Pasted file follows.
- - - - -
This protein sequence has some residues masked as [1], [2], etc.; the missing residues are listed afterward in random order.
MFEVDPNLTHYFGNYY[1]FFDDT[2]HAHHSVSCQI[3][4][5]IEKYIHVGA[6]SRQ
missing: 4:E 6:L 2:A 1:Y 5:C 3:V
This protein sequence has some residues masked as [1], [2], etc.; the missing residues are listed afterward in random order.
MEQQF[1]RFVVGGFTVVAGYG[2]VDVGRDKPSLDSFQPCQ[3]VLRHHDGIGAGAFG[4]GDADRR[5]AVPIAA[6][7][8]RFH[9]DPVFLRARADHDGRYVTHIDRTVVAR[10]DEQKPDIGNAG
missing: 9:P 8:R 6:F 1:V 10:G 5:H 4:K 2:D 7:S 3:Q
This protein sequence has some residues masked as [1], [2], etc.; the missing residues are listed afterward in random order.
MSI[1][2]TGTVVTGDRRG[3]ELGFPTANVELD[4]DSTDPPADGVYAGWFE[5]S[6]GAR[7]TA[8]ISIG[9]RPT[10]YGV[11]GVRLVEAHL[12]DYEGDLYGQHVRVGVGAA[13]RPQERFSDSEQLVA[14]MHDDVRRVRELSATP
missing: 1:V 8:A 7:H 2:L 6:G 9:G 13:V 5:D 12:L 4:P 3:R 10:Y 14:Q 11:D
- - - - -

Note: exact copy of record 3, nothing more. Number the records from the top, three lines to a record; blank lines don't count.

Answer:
This protein sequence has some residues masked as [1], [2], etc.; the missing residues are listed afterward in random order.
MSI[1][2]TGTVVTGDRRG[3]ELGFPTANVELD[4]DSTDPPADGVYAGWFE[5]S[6]GAR[7]TA[8]ISIG[9]RPT[10]YGV[11]GVRLVEAHL[12]DYEGDLYGQHVRVGVGAA[13]RPQERFSDSEQLVA[14]MHDDVRRVRELSATP
missing: 1:V 8:A 7:H 2:L 6:G 9:G 13:V 5:D 12:L 4:P 3:R 10:Y 14:Q 11:D